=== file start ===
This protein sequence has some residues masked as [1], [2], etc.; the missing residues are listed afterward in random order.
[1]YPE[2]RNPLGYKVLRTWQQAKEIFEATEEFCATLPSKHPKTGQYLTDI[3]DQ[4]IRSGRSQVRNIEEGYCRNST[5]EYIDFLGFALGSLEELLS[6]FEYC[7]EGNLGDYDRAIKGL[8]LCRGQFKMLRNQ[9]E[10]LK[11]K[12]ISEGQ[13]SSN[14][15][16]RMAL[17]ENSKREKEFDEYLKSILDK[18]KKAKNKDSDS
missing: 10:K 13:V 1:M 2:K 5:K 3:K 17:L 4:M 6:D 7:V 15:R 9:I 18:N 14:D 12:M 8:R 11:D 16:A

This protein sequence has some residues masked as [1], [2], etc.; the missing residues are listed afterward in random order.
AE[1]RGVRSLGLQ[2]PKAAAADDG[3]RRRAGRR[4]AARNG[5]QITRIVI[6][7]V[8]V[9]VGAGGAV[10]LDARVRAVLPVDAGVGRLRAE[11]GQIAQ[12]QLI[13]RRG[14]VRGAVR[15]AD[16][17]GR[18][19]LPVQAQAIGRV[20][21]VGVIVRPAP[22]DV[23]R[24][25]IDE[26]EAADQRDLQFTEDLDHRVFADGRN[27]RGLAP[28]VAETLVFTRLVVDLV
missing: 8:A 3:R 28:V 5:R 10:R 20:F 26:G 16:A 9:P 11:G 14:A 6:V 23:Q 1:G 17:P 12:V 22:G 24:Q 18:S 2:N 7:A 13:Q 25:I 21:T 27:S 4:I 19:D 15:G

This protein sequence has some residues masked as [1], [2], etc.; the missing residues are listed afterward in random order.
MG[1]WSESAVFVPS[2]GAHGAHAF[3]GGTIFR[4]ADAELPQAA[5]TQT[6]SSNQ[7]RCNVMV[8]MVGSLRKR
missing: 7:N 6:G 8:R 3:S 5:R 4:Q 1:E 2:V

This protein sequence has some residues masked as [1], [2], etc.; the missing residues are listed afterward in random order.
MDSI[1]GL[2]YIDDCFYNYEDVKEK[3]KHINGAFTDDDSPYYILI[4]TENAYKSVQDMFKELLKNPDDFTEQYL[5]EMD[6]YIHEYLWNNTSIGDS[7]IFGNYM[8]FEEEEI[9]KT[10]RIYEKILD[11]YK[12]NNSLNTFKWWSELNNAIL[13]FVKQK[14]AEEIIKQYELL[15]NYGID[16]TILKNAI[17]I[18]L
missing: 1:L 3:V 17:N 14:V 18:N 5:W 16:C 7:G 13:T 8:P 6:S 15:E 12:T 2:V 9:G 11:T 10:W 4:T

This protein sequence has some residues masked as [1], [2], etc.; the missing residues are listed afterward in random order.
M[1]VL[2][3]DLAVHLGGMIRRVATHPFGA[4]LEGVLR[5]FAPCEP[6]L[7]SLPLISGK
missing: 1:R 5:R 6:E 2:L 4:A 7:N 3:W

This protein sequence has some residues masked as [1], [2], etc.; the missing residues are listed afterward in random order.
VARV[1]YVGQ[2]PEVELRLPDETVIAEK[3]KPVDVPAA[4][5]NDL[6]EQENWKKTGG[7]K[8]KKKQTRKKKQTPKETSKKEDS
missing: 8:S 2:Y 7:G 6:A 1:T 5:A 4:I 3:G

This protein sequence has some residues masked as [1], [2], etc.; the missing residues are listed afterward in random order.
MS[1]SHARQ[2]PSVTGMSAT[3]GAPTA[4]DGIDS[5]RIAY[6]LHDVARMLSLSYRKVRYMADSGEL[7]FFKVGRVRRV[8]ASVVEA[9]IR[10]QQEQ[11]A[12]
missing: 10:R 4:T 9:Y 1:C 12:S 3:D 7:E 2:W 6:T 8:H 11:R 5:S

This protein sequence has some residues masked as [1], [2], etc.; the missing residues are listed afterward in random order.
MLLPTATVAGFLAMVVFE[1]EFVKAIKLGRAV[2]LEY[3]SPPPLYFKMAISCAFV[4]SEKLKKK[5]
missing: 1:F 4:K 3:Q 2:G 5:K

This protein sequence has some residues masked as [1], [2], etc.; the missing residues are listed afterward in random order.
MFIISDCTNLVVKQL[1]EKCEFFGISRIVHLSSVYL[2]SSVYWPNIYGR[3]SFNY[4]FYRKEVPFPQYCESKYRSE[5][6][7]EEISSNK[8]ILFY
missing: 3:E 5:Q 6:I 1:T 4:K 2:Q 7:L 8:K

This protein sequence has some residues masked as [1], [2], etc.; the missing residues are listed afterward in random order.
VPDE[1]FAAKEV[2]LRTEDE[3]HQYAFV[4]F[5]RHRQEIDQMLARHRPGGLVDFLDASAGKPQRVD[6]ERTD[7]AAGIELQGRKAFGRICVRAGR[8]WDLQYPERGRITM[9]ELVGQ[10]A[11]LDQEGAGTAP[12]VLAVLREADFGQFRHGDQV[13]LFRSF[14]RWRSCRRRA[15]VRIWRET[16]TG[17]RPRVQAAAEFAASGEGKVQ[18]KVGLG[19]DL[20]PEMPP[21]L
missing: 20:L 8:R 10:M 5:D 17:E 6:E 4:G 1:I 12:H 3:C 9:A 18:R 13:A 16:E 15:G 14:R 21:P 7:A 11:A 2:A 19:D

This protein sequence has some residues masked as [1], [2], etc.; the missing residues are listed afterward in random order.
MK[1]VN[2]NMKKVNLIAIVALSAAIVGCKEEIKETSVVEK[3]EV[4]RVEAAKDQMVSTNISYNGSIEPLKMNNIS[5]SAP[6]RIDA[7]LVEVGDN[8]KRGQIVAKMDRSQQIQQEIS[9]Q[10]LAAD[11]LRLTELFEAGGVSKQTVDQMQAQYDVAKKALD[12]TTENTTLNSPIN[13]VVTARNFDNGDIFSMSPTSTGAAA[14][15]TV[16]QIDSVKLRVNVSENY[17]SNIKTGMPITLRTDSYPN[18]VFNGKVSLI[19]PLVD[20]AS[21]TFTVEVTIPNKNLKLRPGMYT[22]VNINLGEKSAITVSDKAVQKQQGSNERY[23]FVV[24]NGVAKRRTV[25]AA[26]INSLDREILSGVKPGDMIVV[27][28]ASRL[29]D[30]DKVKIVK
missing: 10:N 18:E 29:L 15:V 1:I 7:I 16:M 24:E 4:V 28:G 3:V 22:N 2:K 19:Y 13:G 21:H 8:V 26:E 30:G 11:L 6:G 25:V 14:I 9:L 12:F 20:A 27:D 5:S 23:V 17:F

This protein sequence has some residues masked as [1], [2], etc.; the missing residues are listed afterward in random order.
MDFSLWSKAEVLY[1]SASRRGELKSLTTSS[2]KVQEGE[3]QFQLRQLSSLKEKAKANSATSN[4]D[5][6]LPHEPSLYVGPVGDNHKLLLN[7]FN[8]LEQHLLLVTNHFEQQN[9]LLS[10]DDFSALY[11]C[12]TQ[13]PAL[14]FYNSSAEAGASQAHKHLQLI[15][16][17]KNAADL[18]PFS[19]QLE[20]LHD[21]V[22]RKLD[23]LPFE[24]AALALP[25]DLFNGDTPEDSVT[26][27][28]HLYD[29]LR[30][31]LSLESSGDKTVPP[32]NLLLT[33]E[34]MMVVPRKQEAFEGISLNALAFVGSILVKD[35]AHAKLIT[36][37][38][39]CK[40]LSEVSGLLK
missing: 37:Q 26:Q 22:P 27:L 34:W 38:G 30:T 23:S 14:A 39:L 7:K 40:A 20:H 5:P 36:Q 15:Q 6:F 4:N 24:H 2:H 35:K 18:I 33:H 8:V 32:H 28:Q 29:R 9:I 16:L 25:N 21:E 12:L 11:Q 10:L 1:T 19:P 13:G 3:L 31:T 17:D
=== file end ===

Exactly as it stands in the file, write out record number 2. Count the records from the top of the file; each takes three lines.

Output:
This protein sequence has some residues masked as [1], [2], etc.; the missing residues are listed afterward in random order.
AE[1]RGVRSLGLQ[2]PKAAAADDG[3]RRRAGRR[4]AARNG[5]QITRIVI[6][7]V[8]V[9]VGAGGAV[10]LDARVRAVLPVDAGVGRLRAE[11]GQIAQ[12]QLI[13]RRG[14]VRGAVR[15]AD[16][17]GR[18][19]LPVQAQAIGRV[20][21]VGVIVRPAP[22]DV[23]R[24][25]IDE[26]EAADQRDLQFTEDLDHRVFADGRN[27]RGLAP[28]VAETLVFTRLVVDLV
missing: 8:A 3:R 28:V 5:R 10:R 20:F 26:G 16:A 9:P 11:G 14:A 6:V 23:Q 1:G 17:P 12:V 22:G 24:Q 18:S 2:N 7:A 13:Q 25:I 21:T 27:S 4:I 19:D 15:G